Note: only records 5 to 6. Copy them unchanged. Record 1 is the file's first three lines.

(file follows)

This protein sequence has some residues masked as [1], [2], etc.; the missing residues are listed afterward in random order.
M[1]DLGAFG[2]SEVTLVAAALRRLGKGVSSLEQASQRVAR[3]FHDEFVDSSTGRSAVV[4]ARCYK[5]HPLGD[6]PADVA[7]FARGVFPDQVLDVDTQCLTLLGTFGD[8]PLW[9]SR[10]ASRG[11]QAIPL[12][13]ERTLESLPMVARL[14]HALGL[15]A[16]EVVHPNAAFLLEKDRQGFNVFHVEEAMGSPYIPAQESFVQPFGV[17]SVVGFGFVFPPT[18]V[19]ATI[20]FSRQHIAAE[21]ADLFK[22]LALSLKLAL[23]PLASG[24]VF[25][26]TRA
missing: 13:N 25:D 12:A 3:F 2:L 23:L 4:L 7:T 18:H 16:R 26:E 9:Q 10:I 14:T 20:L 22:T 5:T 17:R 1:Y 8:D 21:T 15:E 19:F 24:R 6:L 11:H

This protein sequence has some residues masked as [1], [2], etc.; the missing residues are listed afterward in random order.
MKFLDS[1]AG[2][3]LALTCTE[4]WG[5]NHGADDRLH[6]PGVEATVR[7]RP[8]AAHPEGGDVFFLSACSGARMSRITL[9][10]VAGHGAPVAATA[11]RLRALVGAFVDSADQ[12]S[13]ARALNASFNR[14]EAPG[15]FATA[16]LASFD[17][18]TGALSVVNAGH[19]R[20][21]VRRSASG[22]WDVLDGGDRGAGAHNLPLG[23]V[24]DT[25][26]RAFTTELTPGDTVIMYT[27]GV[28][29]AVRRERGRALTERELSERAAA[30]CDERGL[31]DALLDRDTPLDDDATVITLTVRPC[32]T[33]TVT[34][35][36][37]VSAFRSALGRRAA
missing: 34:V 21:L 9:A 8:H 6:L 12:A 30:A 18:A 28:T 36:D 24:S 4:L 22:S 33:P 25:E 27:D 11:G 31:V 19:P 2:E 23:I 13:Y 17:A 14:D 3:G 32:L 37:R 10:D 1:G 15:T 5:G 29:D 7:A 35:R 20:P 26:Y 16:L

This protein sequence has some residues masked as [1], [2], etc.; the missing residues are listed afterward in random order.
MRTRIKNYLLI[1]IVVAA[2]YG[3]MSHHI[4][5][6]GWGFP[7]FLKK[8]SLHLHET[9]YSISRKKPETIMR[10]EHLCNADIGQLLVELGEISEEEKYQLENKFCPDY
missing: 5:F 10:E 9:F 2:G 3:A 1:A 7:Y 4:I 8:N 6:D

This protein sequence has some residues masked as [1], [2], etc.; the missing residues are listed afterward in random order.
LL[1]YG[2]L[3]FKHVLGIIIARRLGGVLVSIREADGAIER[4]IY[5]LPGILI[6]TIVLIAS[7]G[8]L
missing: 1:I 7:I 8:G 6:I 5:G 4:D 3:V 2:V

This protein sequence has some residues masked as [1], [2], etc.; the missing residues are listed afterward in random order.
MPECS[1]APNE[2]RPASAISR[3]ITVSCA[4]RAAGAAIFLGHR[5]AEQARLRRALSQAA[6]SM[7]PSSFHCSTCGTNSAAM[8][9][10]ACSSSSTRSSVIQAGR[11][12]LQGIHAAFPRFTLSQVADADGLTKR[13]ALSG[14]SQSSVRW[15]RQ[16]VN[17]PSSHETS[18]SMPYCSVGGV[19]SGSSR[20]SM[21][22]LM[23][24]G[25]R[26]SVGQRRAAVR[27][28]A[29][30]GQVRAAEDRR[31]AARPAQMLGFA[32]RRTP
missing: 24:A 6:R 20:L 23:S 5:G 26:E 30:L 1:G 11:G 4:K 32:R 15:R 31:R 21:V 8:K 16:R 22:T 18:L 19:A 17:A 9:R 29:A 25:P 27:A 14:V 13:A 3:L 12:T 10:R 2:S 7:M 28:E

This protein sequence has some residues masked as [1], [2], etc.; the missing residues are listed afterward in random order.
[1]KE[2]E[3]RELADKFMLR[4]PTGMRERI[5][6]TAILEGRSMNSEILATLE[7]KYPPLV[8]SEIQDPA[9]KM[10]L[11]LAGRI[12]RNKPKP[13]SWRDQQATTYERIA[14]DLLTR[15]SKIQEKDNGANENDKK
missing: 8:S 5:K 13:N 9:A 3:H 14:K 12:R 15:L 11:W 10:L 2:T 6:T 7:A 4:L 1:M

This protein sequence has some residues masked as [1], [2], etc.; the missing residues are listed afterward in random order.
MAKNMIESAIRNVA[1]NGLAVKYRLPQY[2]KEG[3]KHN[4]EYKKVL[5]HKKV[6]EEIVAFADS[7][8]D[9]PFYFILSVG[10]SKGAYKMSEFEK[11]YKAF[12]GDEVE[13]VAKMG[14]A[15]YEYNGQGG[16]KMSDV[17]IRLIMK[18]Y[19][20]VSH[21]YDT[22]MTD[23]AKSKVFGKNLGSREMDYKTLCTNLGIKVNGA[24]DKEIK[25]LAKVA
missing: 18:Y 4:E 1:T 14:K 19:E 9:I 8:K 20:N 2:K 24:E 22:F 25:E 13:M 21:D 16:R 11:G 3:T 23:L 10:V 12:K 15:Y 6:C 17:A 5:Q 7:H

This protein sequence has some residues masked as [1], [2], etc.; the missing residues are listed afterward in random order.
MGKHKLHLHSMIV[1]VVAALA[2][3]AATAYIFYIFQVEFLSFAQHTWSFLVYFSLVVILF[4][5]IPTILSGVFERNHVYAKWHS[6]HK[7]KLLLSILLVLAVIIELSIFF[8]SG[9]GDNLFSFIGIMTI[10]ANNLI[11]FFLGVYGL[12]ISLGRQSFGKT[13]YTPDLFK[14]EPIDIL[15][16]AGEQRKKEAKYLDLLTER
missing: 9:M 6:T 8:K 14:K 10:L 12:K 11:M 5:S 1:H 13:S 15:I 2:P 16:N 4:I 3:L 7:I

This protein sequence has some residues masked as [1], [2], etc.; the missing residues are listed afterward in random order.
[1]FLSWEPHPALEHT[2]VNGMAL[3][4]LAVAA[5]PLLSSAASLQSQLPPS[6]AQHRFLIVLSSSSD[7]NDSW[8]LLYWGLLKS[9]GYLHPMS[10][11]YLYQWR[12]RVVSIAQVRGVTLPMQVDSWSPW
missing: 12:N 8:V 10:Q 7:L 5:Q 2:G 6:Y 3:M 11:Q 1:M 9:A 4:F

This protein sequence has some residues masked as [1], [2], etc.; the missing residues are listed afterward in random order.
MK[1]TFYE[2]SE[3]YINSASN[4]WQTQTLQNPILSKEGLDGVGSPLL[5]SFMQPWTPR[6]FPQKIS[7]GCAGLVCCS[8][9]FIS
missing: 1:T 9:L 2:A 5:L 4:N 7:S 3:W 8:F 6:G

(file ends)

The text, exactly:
This protein sequence has some residues masked as [1], [2], etc.; the missing residues are listed afterward in random order.
MPECS[1]APNE[2]RPASAISR[3]ITVSCA[4]RAAGAAIFLGHR[5]AEQARLRRALSQAA[6]SM[7]PSSFHCSTCGTNSAAM[8][9][10]ACSSSSTRSSVIQAGR[11][12]LQGIHAAFPRFTLSQVADADGLTKR[13]ALSG[14]SQSSVRW[15]RQ[16]VN[17]PSSHETS[18]SMPYCSVGGV[19]SGSSR[20]SM[21][22]LM[23][24]G[25]R[26]SVGQRRAAVR[27][28]A[29][30]GQVRAAEDRR[31]AARPAQMLGFA[32]RRTP
missing: 24:A 6:R 20:L 23:S 5:G 26:E 30:L 1:G 11:G 4:K 32:R 15:R 31:R 21:V 8:K 16:R 22:T 18:L 19:A 17:A 9:R 29:A 25:P 27:A 14:V 13:A 3:L 12:T 10:R 2:S 7:M 28:E

This protein sequence has some residues masked as [1], [2], etc.; the missing residues are listed afterward in random order.
[1]KE[2]E[3]RELADKFMLR[4]PTGMRERI[5][6]TAILEGRSMNSEILATLE[7]KYPPLV[8]SEIQDPA[9]KM[10]L[11]LAGRI[12]RNKPKP[13]SWRDQQATTYERIA[14]DLLTR[15]SKIQEKDNGANENDKK
missing: 8:S 5:K 13:N 9:A 3:H 14:K 12:R 15:L 11:W 10:L 2:T 6:T 7:A 4:L 1:M